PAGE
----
I have written numerous pieces the past few years about how our active team of grant writer’s balance our work and deadline-related stress with exercise and movement including setting fitness goals as a team and building custom treadmill desks for our offices as part of our quest to move. We have all found that incorporating ways to move during the day is critical not only for individual health, but also as a way to keep our creativity flowing as writers. It is a win all around.
I will now admit, what I have often discounted though over the past ten years in business (Side note: Ten years, wow, I know! Where did the time go?! Stay tuned for more on this milestone next week!) is the importance of time away from the office, the laptop, the cell phone, and the constant pressure of grant deadlines.
I surprised my entire family, all my friends, and my team (in all fairness, myself as well!) by taking a truly unplugged vacation with my spouse earlier this month. We had an amazing time escaping the cold winter air and the first significant snow falls in the 1000 Islands and instead enjoying sunshine and warm temperatures. At first I felt a bit twitchy without my cell phone with me all the time. I missed the constant ding of notifications via HootSuite, Twitter, Instagram and Gmail, but after the first day the anxious feeling that I was missing out faded away. I began to daydream and brainstorm great new ideas for 2016 as I watched fish swim through the reef, fisherman take their small rowboats out each day, and pelicans hunt in the early light of sunrise. As much as I have relied on my treadmill desk and my weekly outdoor running workouts to fuel my creativity for work, my creativity was still confined by the daily to do list. Being unplugged in such a peaceful setting let my creativity roam free.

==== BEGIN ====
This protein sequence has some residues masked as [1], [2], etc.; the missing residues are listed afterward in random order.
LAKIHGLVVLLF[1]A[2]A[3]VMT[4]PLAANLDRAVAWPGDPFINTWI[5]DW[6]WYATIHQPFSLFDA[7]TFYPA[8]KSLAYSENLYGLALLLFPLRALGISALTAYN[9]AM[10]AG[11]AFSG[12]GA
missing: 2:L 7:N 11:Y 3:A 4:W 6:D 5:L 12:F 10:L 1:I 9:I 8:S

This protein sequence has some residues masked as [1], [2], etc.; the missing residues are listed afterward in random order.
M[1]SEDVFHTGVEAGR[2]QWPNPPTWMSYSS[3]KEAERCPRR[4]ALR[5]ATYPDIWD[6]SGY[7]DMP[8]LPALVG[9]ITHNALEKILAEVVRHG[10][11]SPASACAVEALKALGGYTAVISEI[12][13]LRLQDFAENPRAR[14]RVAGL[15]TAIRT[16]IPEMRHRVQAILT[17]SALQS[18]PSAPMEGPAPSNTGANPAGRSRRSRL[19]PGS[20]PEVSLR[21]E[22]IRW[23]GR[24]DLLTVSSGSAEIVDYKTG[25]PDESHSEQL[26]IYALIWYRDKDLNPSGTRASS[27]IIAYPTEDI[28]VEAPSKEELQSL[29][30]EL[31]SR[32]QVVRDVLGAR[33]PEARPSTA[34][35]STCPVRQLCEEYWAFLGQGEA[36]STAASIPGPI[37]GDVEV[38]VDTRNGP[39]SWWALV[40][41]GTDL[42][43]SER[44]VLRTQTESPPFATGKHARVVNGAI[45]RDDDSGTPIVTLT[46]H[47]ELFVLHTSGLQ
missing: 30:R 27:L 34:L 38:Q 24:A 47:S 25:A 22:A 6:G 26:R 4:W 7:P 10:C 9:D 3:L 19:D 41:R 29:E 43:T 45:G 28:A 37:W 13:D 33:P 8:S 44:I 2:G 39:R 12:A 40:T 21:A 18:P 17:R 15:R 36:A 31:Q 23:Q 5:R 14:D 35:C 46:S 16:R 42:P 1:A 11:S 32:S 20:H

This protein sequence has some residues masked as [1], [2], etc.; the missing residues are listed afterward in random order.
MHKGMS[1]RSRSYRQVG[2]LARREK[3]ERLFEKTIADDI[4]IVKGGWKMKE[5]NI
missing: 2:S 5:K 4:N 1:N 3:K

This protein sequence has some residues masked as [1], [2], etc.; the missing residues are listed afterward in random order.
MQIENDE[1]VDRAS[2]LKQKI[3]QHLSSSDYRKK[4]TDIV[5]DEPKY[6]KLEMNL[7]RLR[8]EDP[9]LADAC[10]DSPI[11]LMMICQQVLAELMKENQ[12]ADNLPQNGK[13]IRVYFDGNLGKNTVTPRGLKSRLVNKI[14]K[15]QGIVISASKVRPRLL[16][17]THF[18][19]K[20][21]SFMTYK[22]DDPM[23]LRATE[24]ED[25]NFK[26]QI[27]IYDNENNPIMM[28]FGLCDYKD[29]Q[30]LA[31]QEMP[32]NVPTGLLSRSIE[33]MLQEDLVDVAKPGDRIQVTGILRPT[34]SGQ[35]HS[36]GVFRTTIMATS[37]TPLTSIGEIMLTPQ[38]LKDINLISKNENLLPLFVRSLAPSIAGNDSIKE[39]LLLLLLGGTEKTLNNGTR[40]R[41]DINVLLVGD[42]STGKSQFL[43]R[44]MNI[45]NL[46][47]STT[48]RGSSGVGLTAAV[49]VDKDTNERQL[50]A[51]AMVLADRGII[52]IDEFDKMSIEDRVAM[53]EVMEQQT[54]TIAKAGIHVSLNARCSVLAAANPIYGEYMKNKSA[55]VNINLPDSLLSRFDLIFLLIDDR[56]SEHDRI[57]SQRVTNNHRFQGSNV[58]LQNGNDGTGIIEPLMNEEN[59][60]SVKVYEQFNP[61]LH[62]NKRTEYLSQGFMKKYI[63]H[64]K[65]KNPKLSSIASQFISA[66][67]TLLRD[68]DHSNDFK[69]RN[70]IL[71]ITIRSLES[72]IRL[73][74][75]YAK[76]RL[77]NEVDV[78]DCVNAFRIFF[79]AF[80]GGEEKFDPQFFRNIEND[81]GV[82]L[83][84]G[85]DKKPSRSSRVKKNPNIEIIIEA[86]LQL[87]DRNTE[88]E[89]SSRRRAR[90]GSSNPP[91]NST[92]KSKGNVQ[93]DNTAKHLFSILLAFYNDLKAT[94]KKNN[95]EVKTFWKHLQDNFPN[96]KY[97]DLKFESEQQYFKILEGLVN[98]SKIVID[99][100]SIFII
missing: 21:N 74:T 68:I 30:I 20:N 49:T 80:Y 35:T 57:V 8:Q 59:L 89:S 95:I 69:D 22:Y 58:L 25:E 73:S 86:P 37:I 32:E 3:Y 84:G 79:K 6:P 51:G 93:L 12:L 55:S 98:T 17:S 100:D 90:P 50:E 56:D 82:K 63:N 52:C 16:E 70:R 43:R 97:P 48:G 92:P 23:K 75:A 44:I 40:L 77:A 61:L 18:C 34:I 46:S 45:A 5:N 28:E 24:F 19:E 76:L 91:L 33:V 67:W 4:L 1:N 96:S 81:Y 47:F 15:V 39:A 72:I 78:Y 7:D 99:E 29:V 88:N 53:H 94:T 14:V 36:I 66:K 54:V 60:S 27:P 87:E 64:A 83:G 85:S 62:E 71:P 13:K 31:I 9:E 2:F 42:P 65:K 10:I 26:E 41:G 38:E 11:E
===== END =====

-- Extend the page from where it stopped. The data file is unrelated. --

As our vacation neared its end, we found ourselves at the Caye Caulker Marine Reserve where manta rays and nurse sharks frequently come to the reef. I will admit, as panicked as I had felt when staring at a moon jellyfish five feet away in the water at various points snorkeling during the vacation, the idea of the sharks on the reef scared me in a way similar to that felt by the tiny reef fish in the Disney children’s movie Finding Nemo. As my five companions all eased into the water, Go Pros on and at the ready, the manta rays glided through the water below them in the shallow water. As I sat on the edge of the small boat, flippers on and mask on top of my head contemplating if I could really get in the water, I realized that I was about to let fear rule how I was living my creative life as Elizabeth Gilbert outlines in Big Magic.
I took a deep breath, and I slid into the water as well. As I stared down at the manta rays gracefully moving through the water a friend motioned to me that 3 nurse sharks were approaching us. With a silent squeal I watched them swim toward us and then around the large coral head we were floating over with a confidence yet grace that was awe inspiring. I watched the sneaky barracuda that had been watching us from the edge of the reef respect their space. I watched how the manta rays adapted their paths yet without fear. I watched the blue tangs and parrot fish dart back into the coral. I was motionless until well after they were out of sight.
As I sat in the boat after our excursion ended, I sat in disbelief. My daughters wouldn’t believe me if it weren’t for the Go Pro footage – I had swam in the wild, on a reef, with sharks! As I reflected later that day and on the plane flight home I realized how meaningful the experience was to me. I learned to challenge my boundaries, personally and professionally. I learned to embrace living a creative life. I learned to seek out unplugged moments whether at home in the 1000 Islands or on an amazing adventure somewhere else on the globe. I learned to swim with confidence yet grace in taking care of myself in order to better take care of my family, friends, team and clients. I can’t wait for the next unplugged adventure to see what new creative boundaries I push and what new brainstorms I have. I don’t know where or when it will be. But I do know for certain I won’t let it be another ten years before I seize the opportunity. My creativity depends on it.
I would love to hear what experiences have helped you think differently about how you approach your work and your willingness to occasionally unplug from the daily tasks and deadlines.